The top music showman in town Sunday didn’t perform at the 2015 Billboard Music Awards at MGM Grand Garden Arena.
Instead, Neil Diamond entertained a spellbound, near-capacity audience for just shy of two hours down the Strip at Mandalay Bay Events Center.
Sporting a gray mustache and beard and dressed in black tuxedo pants, red-and-black shirt, black jacket and black boots, Diamond, 74, appeared fit, trim and full of energy.
Moving across the front of a stage that extended the width of the Events Center’s main floor and in front of his 11-piece band, two backup singers and a giant diamond-shaped lit screen, Diamond was at ease with the audience from the first bars of his opening song, “I’m a Believer” (which he penned but became a megahit way back in 1967 when it was covered by The Monkees), all the way through to his five-song encore.
Throughout the evening, Diamond engaged the crowd, strutting from side to side, peering into the audience, waving, giving the thumbs up and urging them to stand up and, on many of the songs, sing.
Early on in the evening, he joked with those at stage left and right in the audience how they “always seem so much more excited than the people in the middle.” It was a shtick he would continue throughout the concert, often playing to one side or another (or one side against the other).
But he didn’t ignore the fans on the floor in front of the stage. At the end of “Play Me,” one of a litany of sing-alongs with the audience, he stood just above the middle-left floor section and instructed his band to replay the final eight bars of the song, declaring, “This is for stage left.” The section went wild.
He told stories, including about how he grew up relatively poor in Brooklyn but his family gave him “enough to feed the soul for a lifetime.”
And he sang. Hit after familiar hit.
“Love on the Rocks,” “Hello Again,” “Kentucky Woman,” “Girl, You’ll Be a Woman Soon,” “Play Me,” “Red, Red Wine” (which Diamond wrote in the 1960s and was successfully covered by UB40 in the 1980s), and he was just warming up.
Not until 15 songs into his set did Diamond sing from “Melody Road,” his new album that he’s promoting on this North American tour that began back in February and will come to a close at the end of the month. Diamond said the song “The Art of Love” took him five years to write and just three minutes to sing.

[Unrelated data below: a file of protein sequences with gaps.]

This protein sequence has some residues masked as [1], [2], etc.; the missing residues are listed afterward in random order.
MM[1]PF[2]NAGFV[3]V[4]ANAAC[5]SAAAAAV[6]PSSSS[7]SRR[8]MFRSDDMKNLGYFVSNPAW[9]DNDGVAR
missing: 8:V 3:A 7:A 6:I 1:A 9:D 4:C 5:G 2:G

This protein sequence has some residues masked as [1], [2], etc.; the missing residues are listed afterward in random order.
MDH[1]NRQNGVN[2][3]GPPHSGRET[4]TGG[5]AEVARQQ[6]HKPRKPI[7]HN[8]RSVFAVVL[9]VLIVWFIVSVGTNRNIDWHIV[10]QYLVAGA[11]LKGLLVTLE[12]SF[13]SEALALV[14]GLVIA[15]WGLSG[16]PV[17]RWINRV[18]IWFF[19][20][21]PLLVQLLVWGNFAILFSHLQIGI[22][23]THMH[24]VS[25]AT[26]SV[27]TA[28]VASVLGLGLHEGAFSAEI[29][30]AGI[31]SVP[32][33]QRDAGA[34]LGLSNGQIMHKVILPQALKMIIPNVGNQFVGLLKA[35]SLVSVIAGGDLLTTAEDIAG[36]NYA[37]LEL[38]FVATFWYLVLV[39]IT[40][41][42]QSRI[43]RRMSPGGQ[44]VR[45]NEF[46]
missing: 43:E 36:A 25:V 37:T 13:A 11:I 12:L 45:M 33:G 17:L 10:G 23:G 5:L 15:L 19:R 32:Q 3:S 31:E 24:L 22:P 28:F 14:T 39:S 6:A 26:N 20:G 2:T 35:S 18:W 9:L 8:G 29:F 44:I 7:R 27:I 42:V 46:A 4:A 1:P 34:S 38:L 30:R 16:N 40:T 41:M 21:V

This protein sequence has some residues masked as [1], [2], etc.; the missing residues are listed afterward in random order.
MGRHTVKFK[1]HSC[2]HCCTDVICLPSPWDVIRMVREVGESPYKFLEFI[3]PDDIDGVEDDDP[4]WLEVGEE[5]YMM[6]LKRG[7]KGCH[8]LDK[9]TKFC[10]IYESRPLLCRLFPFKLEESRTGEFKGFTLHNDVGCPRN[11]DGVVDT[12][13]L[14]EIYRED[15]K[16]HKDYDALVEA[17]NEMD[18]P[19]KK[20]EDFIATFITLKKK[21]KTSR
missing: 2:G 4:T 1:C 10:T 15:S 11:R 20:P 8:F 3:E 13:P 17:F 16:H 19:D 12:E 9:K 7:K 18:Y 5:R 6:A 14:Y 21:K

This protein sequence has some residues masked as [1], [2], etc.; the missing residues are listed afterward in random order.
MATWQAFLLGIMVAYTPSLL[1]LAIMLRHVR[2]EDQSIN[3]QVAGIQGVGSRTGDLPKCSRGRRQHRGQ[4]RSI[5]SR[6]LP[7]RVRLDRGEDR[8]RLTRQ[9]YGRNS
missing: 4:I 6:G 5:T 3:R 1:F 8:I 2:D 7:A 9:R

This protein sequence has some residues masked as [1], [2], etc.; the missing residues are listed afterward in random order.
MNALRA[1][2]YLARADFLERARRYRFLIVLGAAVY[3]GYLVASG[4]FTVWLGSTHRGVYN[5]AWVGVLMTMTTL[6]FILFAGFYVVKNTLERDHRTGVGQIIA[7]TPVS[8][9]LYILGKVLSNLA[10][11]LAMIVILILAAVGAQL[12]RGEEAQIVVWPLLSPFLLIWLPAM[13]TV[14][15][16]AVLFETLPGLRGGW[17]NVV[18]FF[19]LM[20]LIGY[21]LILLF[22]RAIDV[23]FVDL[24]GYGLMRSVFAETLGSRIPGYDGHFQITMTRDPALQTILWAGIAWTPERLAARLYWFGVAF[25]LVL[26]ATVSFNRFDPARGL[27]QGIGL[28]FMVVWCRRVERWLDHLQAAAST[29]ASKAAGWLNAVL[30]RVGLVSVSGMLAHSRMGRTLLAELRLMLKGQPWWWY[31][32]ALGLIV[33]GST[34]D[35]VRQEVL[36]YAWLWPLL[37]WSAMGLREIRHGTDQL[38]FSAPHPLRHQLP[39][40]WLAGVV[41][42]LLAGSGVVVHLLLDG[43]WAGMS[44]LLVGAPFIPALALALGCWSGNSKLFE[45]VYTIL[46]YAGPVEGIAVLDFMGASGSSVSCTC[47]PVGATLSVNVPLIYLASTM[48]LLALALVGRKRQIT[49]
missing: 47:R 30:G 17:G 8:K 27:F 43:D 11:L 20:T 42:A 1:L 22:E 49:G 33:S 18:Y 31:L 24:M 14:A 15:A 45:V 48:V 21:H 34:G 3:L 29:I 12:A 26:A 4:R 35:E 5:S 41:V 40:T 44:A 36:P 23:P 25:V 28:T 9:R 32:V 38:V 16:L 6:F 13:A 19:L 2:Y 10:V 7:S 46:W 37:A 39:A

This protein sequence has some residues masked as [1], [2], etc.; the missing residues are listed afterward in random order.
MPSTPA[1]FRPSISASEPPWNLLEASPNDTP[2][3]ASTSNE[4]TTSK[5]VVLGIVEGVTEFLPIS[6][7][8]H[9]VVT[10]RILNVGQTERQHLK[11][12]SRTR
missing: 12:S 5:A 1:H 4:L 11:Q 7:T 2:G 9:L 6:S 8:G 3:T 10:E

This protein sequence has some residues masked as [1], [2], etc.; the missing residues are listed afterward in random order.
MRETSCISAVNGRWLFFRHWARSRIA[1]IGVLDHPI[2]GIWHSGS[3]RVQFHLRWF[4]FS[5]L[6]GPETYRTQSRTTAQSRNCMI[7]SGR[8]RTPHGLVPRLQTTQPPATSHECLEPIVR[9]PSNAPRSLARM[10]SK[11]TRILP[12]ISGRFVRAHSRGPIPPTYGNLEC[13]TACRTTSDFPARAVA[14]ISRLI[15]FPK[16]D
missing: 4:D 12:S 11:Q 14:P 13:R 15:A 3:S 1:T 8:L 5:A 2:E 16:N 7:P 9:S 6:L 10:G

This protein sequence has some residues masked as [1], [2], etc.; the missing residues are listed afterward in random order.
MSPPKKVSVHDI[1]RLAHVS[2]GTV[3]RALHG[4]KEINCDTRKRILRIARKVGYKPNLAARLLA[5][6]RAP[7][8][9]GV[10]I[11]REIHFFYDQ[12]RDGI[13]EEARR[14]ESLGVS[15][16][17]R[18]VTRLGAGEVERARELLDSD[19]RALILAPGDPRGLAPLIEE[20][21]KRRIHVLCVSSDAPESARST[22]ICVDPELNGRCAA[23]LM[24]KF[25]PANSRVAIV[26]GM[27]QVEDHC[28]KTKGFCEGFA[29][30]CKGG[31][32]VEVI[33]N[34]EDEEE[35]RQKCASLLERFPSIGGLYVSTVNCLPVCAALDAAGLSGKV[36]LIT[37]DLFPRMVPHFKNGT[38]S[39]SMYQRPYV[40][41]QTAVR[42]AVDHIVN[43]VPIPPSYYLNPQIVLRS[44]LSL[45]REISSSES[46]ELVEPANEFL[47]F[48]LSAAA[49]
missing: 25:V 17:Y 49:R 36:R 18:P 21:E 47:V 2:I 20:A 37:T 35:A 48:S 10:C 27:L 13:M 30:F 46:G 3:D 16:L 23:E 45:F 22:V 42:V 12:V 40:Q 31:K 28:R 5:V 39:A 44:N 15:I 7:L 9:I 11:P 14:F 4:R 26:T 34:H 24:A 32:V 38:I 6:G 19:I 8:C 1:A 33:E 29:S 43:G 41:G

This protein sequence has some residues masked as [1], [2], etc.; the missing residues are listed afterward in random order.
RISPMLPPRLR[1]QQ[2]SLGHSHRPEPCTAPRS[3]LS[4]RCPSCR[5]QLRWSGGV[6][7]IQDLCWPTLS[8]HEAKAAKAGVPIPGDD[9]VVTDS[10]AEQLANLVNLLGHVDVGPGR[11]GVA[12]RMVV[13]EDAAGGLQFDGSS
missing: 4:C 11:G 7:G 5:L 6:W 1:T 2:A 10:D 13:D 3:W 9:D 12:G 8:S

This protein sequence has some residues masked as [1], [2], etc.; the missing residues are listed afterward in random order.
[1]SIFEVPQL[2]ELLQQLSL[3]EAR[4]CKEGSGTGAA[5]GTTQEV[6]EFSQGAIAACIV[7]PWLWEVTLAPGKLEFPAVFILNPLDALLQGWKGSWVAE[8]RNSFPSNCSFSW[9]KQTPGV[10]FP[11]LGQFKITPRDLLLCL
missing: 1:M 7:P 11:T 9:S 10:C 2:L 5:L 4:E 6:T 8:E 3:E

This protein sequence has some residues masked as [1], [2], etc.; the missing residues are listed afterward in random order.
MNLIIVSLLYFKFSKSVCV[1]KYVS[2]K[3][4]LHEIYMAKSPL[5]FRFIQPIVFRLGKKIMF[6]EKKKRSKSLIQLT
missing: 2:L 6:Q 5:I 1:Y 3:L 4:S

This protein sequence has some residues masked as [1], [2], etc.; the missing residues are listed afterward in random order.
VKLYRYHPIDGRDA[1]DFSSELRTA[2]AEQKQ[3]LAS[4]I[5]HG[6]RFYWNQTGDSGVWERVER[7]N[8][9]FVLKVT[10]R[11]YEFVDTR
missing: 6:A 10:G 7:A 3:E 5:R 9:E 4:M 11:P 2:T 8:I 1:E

After those three minutes, the hit parade was back on, starting with “Forever in Blue Jeans,” a spirited “Cherry Cherry,” “Holly Holy” and “I Am I Said” before Diamond saluted the audience, took a bow and left the stage.
The crowd quickly beckoned the Rock and Roll Hall of Famer back to the stage, where he reciprocated with a five-song encore that included some of his most memorable hits: “Cracklin’ Rosie,” a sing-along “Sweet Caroline” and “Coming to America,” followed by “Brother Love’s Traveling Salvation Show” and the finale, “Heartlight,” written by Diamond, Burt Bacharach and Carole Bayer Sager.
Diamond continues to do what he does best onstage: Sing his greatest hits in his familiar baritone voice and make his fans feel good about coming to his concerts. If the master showman isn’t getting better with age, it’s because he’s been that good all along.
Robin Leach of “Lifestyles of the Rich & Famous” fame has been a journalist for more than 50 years and has spent the past 15 years giving readers the inside scoop on Las Vegas, the world’s premier platinum playground.
Follow Robin Leach on Twitter at Twitter.com/Robin_Leach.
Follow Sun A&E Senior Editor Don Chareunsy on Twitter at Twitter.com/VDLXEditorDon.
John Taylor is the copy chief of the Las Vegas Sun.